Ken Cuccinelli has a gubernatorial strategy that’s puzzling at best

  • 1 COMMENTS
Ken Cuccinelli. Photo by Nancy Pastor, Washington Times. Ken Cuccinelli. Photo by Nancy Pastor, Washington Times.

You know, it’s been quite a while since we’ve checked in on our old pal Ken Cuccinelli, Virginia’s top cop, would-be governor, and all-around raging conservative id. To be honest, we got more than a little tired of his relentlessly right-wing, incessantly self-promoting prosecutorial stunts. And after the ignominious (and well-deserved) death of his anti-Obama-care lawsuit, we simply lost interest.

But there’s no denying that the man has a better-than-average chance of becoming Virginia’s next governor, so it behooves us to check in and see what, exactly, the Cooch has been up to lately. The answer? All kinds of crazy. But not crazy in the way you might think.

Sure, Cuccinelli has continued to use his office to effect extremely conservative outcomes—as he did last month when he bullied the state Board of Health into approving new, highly restrictive requirements for abortion providers by threatening to make board members liable for their own legal fees. But as he positions himself for the 2013 gubernatorial election, Cuccinelli has begun to veer in all kinds of interesting directions, leaving a trail of head-scratching decisions in his wake.

Take his recent ruling that Constitution Party presidential nominee Virgil Goode should be included on Virginia’s ballot. On the merits, the case was decided correctly —but who cares about the merits? Cuccinelli could have easily denied Goode ballot access, if he wanted, and he would have been roundly applauded by the establishment GOP for doing so. And yet, even though he’s supposedly a Mitt Romney supporter (and sometime surrogate), Cuccinelli knee-capped Romney’s (already iffy) chances of securing Virginia’s electoral votes by letting a third-party spoiler siphon off conservative votes.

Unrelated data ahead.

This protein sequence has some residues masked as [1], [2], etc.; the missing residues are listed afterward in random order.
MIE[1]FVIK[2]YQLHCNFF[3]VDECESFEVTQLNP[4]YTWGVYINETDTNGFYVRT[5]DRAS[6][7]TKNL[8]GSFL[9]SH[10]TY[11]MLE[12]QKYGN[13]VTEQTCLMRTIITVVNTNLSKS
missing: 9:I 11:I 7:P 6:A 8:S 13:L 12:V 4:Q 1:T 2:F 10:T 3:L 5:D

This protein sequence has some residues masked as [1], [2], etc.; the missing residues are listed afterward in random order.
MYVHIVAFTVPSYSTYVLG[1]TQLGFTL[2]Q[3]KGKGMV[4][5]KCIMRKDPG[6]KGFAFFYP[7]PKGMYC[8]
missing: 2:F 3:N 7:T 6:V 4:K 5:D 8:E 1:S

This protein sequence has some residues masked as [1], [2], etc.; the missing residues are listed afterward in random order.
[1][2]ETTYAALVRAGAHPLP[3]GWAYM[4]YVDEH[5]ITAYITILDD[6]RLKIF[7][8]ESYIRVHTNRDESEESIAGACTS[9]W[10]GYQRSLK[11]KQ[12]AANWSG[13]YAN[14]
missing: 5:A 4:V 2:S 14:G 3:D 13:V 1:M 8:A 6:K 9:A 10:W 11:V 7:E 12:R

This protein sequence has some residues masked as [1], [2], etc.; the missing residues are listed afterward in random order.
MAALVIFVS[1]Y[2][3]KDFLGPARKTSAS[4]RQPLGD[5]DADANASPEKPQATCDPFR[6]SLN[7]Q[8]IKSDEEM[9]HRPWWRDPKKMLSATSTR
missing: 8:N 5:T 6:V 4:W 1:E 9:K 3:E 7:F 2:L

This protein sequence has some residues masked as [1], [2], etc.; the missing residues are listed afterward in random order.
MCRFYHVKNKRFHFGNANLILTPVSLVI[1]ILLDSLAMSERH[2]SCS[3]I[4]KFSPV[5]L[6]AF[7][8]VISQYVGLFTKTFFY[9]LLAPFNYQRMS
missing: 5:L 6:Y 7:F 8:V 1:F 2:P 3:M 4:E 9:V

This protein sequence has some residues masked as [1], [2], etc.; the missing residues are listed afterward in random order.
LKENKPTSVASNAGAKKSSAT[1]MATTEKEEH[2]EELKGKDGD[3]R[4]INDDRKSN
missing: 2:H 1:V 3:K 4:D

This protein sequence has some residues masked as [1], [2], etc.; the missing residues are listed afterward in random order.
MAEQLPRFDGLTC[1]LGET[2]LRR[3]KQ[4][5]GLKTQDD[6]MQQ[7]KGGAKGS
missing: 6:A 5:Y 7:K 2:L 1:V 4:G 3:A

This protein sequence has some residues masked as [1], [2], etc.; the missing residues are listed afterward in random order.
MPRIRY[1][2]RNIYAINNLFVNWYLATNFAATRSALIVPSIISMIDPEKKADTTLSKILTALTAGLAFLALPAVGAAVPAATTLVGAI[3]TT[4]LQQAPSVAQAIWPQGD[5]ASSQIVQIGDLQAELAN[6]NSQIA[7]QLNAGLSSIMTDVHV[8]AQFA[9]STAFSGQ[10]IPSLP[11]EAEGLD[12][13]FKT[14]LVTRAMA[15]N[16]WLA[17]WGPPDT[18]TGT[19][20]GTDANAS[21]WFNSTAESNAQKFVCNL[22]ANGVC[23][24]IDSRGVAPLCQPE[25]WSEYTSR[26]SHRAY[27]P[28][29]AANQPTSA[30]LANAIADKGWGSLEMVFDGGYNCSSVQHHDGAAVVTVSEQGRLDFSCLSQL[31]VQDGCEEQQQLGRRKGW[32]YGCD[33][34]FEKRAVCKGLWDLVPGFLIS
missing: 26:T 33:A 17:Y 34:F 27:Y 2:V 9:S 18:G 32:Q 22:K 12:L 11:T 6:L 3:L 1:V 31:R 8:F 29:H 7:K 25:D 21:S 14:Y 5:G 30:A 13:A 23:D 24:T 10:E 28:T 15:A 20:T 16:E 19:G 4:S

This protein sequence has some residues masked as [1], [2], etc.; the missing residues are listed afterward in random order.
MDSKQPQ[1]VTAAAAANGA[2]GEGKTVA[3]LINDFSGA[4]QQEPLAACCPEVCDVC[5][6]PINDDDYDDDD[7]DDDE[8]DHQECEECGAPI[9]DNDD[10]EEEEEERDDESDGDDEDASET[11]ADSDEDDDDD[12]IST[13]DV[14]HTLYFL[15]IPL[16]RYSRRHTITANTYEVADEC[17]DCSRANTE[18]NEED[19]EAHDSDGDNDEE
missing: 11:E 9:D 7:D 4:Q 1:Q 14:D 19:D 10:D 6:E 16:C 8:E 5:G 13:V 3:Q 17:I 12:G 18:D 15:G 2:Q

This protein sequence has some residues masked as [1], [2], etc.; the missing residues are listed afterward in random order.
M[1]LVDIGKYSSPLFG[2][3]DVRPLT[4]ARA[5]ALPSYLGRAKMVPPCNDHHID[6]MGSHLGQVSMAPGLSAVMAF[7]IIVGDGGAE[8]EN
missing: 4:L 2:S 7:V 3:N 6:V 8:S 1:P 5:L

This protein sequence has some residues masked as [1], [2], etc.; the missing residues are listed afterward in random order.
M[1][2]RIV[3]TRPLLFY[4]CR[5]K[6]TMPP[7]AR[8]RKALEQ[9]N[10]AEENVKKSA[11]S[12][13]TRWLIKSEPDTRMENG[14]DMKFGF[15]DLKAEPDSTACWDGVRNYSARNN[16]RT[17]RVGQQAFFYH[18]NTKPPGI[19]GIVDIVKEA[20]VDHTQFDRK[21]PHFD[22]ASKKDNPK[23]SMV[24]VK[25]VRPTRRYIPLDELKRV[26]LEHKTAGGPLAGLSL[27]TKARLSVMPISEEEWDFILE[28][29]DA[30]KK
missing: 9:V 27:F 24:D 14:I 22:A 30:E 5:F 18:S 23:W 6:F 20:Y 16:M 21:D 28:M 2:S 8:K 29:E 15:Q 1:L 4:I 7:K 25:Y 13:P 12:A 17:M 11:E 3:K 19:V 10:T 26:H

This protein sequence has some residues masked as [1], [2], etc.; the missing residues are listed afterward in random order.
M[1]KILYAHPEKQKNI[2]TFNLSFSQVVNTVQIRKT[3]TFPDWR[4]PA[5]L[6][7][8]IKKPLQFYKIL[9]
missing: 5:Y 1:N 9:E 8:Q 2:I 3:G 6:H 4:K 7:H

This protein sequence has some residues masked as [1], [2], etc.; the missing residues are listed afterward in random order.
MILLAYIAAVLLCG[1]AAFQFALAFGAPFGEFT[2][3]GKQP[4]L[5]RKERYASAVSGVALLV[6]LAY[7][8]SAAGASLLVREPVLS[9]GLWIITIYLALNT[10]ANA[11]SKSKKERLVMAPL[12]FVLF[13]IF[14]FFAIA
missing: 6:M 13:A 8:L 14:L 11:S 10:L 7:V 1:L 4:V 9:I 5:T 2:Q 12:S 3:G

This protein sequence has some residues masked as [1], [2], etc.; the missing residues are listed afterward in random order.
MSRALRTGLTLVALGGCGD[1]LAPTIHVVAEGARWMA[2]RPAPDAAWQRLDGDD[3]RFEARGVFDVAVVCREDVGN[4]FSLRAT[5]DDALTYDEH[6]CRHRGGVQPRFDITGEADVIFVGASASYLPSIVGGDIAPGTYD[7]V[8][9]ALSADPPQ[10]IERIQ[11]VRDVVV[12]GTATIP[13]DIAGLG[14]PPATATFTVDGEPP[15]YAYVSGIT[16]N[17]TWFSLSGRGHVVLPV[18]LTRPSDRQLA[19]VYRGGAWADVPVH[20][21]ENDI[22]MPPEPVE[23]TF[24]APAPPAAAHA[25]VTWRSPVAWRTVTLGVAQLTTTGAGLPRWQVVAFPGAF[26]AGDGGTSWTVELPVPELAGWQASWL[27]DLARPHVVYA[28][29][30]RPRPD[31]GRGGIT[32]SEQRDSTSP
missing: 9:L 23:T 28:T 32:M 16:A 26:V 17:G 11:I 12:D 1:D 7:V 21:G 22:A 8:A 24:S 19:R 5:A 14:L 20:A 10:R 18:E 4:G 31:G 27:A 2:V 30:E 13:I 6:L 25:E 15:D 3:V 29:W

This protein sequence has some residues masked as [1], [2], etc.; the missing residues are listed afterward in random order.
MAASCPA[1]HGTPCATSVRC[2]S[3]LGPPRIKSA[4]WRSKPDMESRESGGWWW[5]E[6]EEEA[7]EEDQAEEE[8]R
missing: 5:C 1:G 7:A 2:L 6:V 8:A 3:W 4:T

Then there’s Cuccinelli’s odd relationship with Republican congressional candidate George Allen, who is currently fighting an uphill battle with fellow ex-governor Tim Kaine for Virginia’s open U.S. Senate seat. Now, back when Allen was the prohibitive favorite to win the Republican primary, Cuccinelli famously refused to endorse him. But now that Allen is struggling in the general election (with Kaine consistently leading in the polls), the Cooch is actually using his “Cuccinelli for Governor” fund to run pro-Allen Facebook ads. (Highly unusual for a sitting attorney general, who would normally want to avoid the appearance of providing an in-kind contribution to another candidate.)

And let’s not forget Cuccinelli’s recent, legally binding opinion giving the Virginia Port Authority final say over which, if any, private company will run its terminals. This ruling directly contradicts an executive order signed by Governor Bob McDonnell in May that gave his transportation secretary control over port priva-
tization (one of the governor’s longstanding priorities).

So let’s recap, shall we? In the past few months Cuccinelli has basically cost his party’s presidential nominee the election, embraced a losing, soon-to-be politically irrelevant senate candidate, and pissed off his boss, whose support will be crucial come the 2013 gubernatorial election. (Assuming Cuccinelli bests Lieutenant Governor Bill Bolling in the upcoming Republican primary, that is.) Now, we have no idea if there’s a method to the Cooch’s madness, but we’re certain of one thing: In the race for “weirdest campaign strategy in America,” Cuccinelli is winning, hands down.

 

  • Donald

    Disagree on almost all points. It’s as though you’ve never heard of Bill Bolling. Assuming for discussion that there’s political calculation in each of those decisions, consider this first: in the modern era Virginia predictably elects a governor of the party opposing the current president’s party. Going back from the present: McDonnell/Obama, Kaine/Bush, Warner/Bush, Gilmore/Clinton, Allen/Clinton, Wilder/Bush, Baliles/Reagan, Robb/Reagan, Dalton/Carter. The pattern is overwhelmingly strong. You basically have to get back to the party-realignment-era churn of Nixon at the national level and the breakup of the Byrd machine in Va., before you escape that opposite-party pattern.

    So: (1) Cooch leaves Goode on the ballot. Well, if Romney wins this fall, things are suddenly looking up for Terry McAuliffe and down for the Va GOP; (2) Cooch hesitates to endorse Allen: meh. You could read that through the prism of #1, or through his hesitating to jump on board simultaneously with Bolling’s endorsement, or as a desire to wait and get in that fight when the visibility is higher; (3) Cooch stiffs McDonnell on the Ports issue: who did McDonnell endorse for ’13 Governor, again?

    Before Cooch can worry about the ’13 general election (or the 2016 Presidential race), he needs to win his party’s nomination for governor. To do that he’s got to remain the golden boy of the Tea Party types: hard-right conservative, willing to buck the party establishment, and always in staunch opposition to Washington liberals. I think my unified theory of the Cooch explains more or less everything you’re puzzled by.

Comment Policy